“Begin at the beginning,” the King said, very gravely, “and go on till you come to the end: then stop.” Oh right…, I am not really referring to the court of justice from Lewis Carroll’s Alice’s Adventures in Wonderland here. The quote stands for how to approach the latest work of The Necks which sooner or later will take to Wonderland. Are you ready to jump into the rabbit hole?
The Necks have been creating abstract jazz since 1987. The trio, consisting of Australians Chris Abrahams (keys), Tony Buck (drums) and Lloyd Swanton (guitar/bass) are renowned for their hypnotic repetitive arrangements on stage. During forty to sixty minute live sets improv is their usual standard. There are no rules and beforehand agreements, it’s solely about the music evolving. After about three decades in the scene Abrahams et al never stopped innovating. Their fifteenth studio album, carrying the title Unfold, still sounds fresh and offers more than a few mesmerizing moments.
The double LP of Unfold has four unnumbered sides each holding a track. By doing so The Necks leave it up to listeners on how to approach the album and thus, looking back at the Lewis Carroll quote, has undefined beginnings, is far from linear from that moment on and eventually stops somewhere. Luckily we don’t need to jump into void for this review because from the digital version we learn that the tracks are arbitrary placed in this order: ‘Rise’, ‘Overhear’, ‘Blue Mountain’ and ‘Timepiece’. Each track takes about fifteen to twenty minutes to complete making Unfold a comprehensive listen. On all four approaches Abrahams’ piano (or organ on ‘Overhear’) is in the lead. In a continuous effort he keeps layering melody on melody while Swanton and Buck create space for him to do so.
Unfold’s tracks differ strongly from each other. ‘Blue Mountain’s’ bipolar tranquil-drum roll start turns into an intertwined work within minutes. At first the drums seem like brushes painting an idyllic sloping landscape. Yet, halfway resolute drumming an emotional piano motifs are a harbinger of a ruthless incoming thunderstorm which eventually darkens the horizon. ‘Blue Mountain’s’ end is very emotional and could well be set as the album’s closing track, but as said, faith could place it elsewhere for you. The detailed clockworked format of ‘Timepiece’ contrasts with turbulent ‘Blue Mountain’ but does bring another form of restlessness in play. Free-floating plucks of bass and bits, pieces of piano continually speed up and slow down the track while rattling alarms pierce through every now and then. Which a soft preciseness The Necks steer the track into multiple directions at the same time making listeners feel like they’re in the midst of a twenty minute lullaby that will only cause insomnia.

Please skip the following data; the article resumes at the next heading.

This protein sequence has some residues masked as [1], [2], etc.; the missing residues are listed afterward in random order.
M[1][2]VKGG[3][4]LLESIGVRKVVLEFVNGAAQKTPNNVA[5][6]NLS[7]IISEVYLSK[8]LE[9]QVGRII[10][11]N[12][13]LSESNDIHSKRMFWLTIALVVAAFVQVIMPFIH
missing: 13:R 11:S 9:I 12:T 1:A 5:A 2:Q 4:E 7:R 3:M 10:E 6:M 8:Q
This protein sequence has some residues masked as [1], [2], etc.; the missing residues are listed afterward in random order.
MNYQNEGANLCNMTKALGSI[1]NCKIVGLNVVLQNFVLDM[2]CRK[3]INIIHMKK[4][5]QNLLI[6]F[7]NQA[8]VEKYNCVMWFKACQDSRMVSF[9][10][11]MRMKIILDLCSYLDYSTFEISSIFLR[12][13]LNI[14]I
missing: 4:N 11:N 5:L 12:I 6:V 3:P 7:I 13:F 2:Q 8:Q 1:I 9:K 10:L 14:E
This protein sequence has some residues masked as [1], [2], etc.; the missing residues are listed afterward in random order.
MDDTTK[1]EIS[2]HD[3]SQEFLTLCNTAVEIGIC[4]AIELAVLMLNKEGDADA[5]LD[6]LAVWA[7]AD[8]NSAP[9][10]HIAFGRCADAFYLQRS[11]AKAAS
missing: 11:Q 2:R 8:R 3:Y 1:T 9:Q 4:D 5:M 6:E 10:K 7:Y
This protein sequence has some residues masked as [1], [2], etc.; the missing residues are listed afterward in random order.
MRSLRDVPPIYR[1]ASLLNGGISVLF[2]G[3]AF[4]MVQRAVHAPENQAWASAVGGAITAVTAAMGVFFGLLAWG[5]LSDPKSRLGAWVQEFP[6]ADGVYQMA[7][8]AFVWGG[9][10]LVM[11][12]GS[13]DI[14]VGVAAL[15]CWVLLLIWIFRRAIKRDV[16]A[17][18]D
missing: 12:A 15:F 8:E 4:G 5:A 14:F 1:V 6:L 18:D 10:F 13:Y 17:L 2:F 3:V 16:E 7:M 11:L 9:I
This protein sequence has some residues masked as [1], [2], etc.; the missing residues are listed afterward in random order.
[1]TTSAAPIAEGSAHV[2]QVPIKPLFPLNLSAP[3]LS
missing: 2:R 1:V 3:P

Not all on Unfold is just as tumultuous. ‘Rise’ is a meditative piece in which the trio disperses themselves in space to search for a sectio divina. Buck’s irregular percussion, Swanton’s back-and-forth bass swing and Abrahams’ brown study piano come together in an intriguing soundscape. The Necks are at their best when the trio seem to play separate from each other. One one is in the lead and the arrangement is turned inside out and outside in with a subtle easy. ‘Rise’ becomes somewhat fussed in the end but never loses its integrity. At long last ‘Overhear’ is the album’s most soulful track. Here Abraham starts out by playing light but lengthy rhythms on this organ which is slowly builds to an warm peak in about ten minutes. Buck and Swanton stick to their supporting role here, giving room to a solo that serves as a trippy apotheosis. Now, did a reach an natural end here? I truly don’t know so instead I started all over again at a point that is decided by faith.
As said Unfold is physically only available on two unnumbered LP’s, which is a good thing because it makes the album different each time you play it. The impressionistic moods of the tracks, balancing on the verges of jazz, avant-garde rock and classical music collide in hallucinating ways. It’s deep and complex and venturing too far down this rabbit hole is probably not for everyone. To me however Unfold is a perfect work to get lost in, and only stops when I feel that the end is there.
Label: Ideologic Organ, 2017
- Rise (15:34)
- Overhear (16:18)
- Blue Mountain (20:59)
- Timepiece (21:47)
Review by Wander Meulemans // 230217